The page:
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Upgrading of a rare earth phosphate concentrate within the nitrophosphate process
KTH, School of Engineering Sciences in Chemistry, Biotechnology and Health (CBH), Chemical Engineering.ORCID iD: 0000-0003-4636-3889
KTH, School of Engineering Sciences in Chemistry, Biotechnology and Health (CBH), Chemical Engineering.
KTH, School of Engineering Sciences in Chemistry, Biotechnology and Health (CBH), Chemical Engineering.
KTH, School of Engineering Sciences in Chemistry, Biotechnology and Health (CBH), Chemical Engineering.ORCID iD: 0000-0002-3239-5188
2018 (English)In: Journal of Cleaner Production, ISSN 0959-6526, E-ISSN 1879-1786, Vol. 198, p. 551-563Article in journal (Refereed) Published
Abstract [en]

In the nitrophosphate process of fertilizer production, rare earth elements (REE) can be recovered as a REE phosphate concentrate. In this process, after digestion of apatite in concentrated nitric acid, Ca(NO3)2.4H2O is first separated by cooling crystallization and then the REE are precipitated in phosphate form by a partial neutralization step using ammonia. The obtained REE phosphate concentrate is contaminated by mainly calcium and iron, and the main solid phases are CaHPO4.2H2O, FePO4.2H2O and REEPO4.nH2O.

In this study, a process to obtain a concentrate more enriched with REE with low concentration of calcium and iron and free of phosphorous is developed. In the developed process, enrichment and dephosphorization of the rare earth phosphate concentrate has been achieved by selective dissolution and re-precipitation of the REE as a sodium REE double sulfate salt. It is shown that by selective dissolution of the REE concentrate in nitric acid at a pH of 2.4, most of the calcium and phosphorus are dissolved, and a solid phase more enriched in REE is obtained. Thereafter, the REE phosphate concentrate is first dissolved in a mixture of sulfuric-phosphoric acid and then the REE are reprecipitated as NaREE(SO4)2.H2O by addition of a sodium salt. More than 95% of the Ca, Fe and P are removed and a REE concentrate containing almost 30 mass% total REE is obtained.

Place, publisher, year, edition, pages
Elsevier, 2018. Vol. 198, p. 551-563
Keywords [en]
Nitrophosphate process, REE; precipitation, selective dissolution, sodium REE double sulfate
National Category
Chemical Engineering
Research subject
Chemical Engineering
Identifiers
URN: urn:nbn:se:kth:diva-231880DOI: 10.1016/j.jclepro.2018.06.242Scopus ID: 2-s2.0-85053137761OAI: oai:DiVA.org:kth-231880DiVA, id: diva2:1230555
Funder
Swedish Foundation for Strategic Research , IRT 11-0026
Note

QC 20180820

Available from: 2018-07-03 Created: 2018-07-03 Last updated: 2018-11-15Bibliographically approved
In thesis
1. Recovery of Rare Earth Elements from an Apatite Concentrate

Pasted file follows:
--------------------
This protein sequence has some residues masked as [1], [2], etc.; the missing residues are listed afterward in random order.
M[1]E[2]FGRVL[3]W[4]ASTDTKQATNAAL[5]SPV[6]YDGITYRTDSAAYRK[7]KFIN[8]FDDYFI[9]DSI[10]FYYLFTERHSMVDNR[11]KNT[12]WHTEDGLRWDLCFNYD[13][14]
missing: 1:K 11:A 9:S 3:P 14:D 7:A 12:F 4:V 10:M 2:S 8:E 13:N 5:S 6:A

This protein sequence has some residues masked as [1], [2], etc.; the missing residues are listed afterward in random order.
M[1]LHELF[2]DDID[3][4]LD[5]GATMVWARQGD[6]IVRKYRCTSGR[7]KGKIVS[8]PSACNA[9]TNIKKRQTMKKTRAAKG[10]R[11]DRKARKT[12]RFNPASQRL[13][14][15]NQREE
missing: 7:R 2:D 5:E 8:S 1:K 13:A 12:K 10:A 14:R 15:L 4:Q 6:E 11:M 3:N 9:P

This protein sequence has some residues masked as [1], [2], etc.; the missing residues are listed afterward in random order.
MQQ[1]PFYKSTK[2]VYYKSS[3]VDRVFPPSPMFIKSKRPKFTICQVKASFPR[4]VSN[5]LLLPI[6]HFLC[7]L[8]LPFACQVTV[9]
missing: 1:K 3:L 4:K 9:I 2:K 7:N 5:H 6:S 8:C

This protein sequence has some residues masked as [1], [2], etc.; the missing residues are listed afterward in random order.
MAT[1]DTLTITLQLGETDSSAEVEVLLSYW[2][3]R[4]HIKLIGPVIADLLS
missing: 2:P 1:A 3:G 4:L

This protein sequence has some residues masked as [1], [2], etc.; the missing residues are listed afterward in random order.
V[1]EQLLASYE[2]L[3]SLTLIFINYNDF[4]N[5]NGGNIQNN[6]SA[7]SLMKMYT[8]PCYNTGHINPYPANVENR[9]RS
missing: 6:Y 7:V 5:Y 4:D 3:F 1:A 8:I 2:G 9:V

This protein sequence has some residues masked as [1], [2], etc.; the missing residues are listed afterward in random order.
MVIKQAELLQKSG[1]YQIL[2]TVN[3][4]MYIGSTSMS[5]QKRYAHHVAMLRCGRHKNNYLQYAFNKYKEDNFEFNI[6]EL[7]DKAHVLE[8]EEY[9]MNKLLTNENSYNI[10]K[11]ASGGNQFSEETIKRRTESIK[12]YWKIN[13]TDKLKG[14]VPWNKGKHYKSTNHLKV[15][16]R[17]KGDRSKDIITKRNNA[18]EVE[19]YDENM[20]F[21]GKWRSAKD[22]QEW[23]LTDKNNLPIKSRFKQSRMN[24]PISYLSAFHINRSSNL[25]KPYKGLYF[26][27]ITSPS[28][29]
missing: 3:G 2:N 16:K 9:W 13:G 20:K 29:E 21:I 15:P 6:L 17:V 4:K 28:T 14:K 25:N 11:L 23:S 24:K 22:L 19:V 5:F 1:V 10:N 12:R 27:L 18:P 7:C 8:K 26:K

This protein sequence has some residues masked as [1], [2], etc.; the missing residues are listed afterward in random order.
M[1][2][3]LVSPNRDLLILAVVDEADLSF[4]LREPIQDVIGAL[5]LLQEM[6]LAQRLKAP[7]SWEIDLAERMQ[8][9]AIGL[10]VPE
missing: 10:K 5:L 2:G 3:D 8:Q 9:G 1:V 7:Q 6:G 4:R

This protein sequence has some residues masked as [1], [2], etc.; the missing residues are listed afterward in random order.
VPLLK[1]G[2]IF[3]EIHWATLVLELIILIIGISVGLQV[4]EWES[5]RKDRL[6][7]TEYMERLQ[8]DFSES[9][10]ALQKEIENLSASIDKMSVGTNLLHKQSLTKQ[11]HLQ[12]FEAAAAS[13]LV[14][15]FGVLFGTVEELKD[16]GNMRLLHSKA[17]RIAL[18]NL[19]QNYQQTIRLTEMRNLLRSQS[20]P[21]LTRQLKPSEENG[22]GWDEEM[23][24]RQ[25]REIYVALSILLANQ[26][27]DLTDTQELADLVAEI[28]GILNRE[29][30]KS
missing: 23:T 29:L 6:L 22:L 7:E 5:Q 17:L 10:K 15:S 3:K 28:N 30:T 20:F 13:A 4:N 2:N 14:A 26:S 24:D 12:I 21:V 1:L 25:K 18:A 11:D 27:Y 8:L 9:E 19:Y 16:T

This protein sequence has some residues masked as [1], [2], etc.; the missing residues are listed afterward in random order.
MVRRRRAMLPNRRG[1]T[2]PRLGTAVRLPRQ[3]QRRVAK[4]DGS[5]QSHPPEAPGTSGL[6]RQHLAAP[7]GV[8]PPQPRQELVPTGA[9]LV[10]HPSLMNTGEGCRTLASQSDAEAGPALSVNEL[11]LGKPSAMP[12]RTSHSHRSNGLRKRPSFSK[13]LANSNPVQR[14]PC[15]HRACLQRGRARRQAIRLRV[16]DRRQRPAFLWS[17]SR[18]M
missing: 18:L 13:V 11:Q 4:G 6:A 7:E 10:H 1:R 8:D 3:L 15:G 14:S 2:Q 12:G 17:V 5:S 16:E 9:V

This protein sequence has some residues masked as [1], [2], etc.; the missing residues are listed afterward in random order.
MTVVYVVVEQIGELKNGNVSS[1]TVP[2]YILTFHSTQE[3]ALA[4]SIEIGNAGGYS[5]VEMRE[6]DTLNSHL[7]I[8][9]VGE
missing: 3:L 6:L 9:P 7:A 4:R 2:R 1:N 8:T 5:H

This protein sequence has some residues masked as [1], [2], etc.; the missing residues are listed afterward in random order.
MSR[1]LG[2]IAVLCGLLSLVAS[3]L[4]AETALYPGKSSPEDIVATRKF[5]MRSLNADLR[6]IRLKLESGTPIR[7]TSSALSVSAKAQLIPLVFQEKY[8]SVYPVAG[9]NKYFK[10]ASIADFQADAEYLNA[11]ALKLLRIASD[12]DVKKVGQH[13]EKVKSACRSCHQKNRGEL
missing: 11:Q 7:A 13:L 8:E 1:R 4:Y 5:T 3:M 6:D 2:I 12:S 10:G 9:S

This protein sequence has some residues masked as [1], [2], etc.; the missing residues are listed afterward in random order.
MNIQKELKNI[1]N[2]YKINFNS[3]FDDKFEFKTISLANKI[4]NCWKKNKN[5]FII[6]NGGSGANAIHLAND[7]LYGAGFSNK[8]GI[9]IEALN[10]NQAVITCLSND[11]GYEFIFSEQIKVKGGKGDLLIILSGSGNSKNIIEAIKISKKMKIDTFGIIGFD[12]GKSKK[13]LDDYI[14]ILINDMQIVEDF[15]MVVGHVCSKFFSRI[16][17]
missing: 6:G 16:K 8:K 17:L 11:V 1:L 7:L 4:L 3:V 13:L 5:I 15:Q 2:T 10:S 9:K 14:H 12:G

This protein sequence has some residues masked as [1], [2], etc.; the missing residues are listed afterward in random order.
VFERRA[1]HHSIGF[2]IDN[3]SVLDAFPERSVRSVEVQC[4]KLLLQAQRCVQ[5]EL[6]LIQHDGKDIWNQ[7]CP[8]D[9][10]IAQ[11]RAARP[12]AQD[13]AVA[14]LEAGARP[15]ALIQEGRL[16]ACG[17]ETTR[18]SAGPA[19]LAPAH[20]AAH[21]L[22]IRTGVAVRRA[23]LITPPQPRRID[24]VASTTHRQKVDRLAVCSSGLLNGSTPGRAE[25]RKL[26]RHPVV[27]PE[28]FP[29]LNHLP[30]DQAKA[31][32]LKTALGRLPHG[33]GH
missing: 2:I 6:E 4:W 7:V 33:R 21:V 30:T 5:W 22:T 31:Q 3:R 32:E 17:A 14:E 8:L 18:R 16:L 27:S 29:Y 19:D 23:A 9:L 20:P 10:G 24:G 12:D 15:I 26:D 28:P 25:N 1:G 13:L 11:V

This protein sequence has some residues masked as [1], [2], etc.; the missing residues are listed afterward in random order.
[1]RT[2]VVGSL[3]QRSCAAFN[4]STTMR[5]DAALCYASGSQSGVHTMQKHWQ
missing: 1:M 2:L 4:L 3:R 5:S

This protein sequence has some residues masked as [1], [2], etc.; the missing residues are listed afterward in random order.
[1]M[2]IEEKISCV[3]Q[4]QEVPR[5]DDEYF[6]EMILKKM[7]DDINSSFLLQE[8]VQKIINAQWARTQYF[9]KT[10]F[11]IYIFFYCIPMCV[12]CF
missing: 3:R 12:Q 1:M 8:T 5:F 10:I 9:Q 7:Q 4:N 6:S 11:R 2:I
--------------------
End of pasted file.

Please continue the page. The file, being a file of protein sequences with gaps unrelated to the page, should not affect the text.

Open this publication in new window or tab >>Recovery of Rare Earth Elements from an Apatite Concentrate
2018 (English)Doctoral thesis, comprehensive summary (Other academic)
Abstract [en]

Rare earth elements (REE) are a group of 17 elements including lanthanides, yttrium and scandium; which are found in a variety of classes of minerals worldwide. The criticality of the application, lack of high grade and economically feasible REE resources and a monopolistic supply situation has raised significant attention in recovery of these metals from low grade ores and waste materials. In this thesis, the recovery of REE from an apatite concentrate, containing 0.5 mass% of REE, within the nitrophosphate route of fertilizer production has been investigated. Most of the REE (≥ 95%) content can be recovered into a phosphate precipitate with almost 30 mass% REE. Different processes have been developed to convert the REE phosphate precipitate into a more soluble form to obtain a solution suitable for further REE purification and individual separation. It has been shown that after reprecipitation of the REE phosphate concentrate as REE sodium double sulphate and then transformation into a REE hydroxide concentrate, a solution containing 45g/L REE free of Ca, Fe and P can be obtained. The results suggest that the apatite waste after processing of iron ore have the potential to be a very important source for REE in Europe and that the economy is strongly supported by the simultaneous extraction of phosphorous.

The potential of using hollow fiber supported liquid membrane (HFSLM) extraction in individual and group separation of REE has been investigated. A hollow fiber supported liquid membrane plant in pilot scale has been operated according to the three main configurations: standard hollow fiber supported liquid membrane technology (HFSLM); hollow fiber renewal liquid membrane technology (HFRSLM) and emulsion pertraction technology (EPT). The standard HFSLM operation is more selective than HFRSLM and EPT, while higher metal transport rate is observed in EPT followed by HFRSLM and HFSLM. The HFRLM configuration helps to maintain the performance of the liquid membrane.

Place, publisher, year, edition, pages
Stockholm, Sweden: KTH Royal Institute of Technology, 2018. p. 86
Series
TRITA-CBH-FOU ; 2018:49
Keywords
Rare earth elements, precipitation, nitrophosphate process, hollow fiber supported liquid membrane extraction
National Category
Other Chemical Engineering
Research subject
Chemical Engineering
Identifiers
urn:nbn:se:kth:diva-239058 (URN)978-91-7873-034-6 (ISBN)
Public defence
2018-12-07, Kollegiesalen, Brinellvägen 8, KTH huset, Stockholm, 14:00 (English)
Opponent
Supervisors
Funder
Swedish Foundation for Strategic Research , IRT 11-0026
Note

QC 20181116

Available from: 2018-11-16 Created: 2018-11-15 Last updated: 2018-11-16Bibliographically approved

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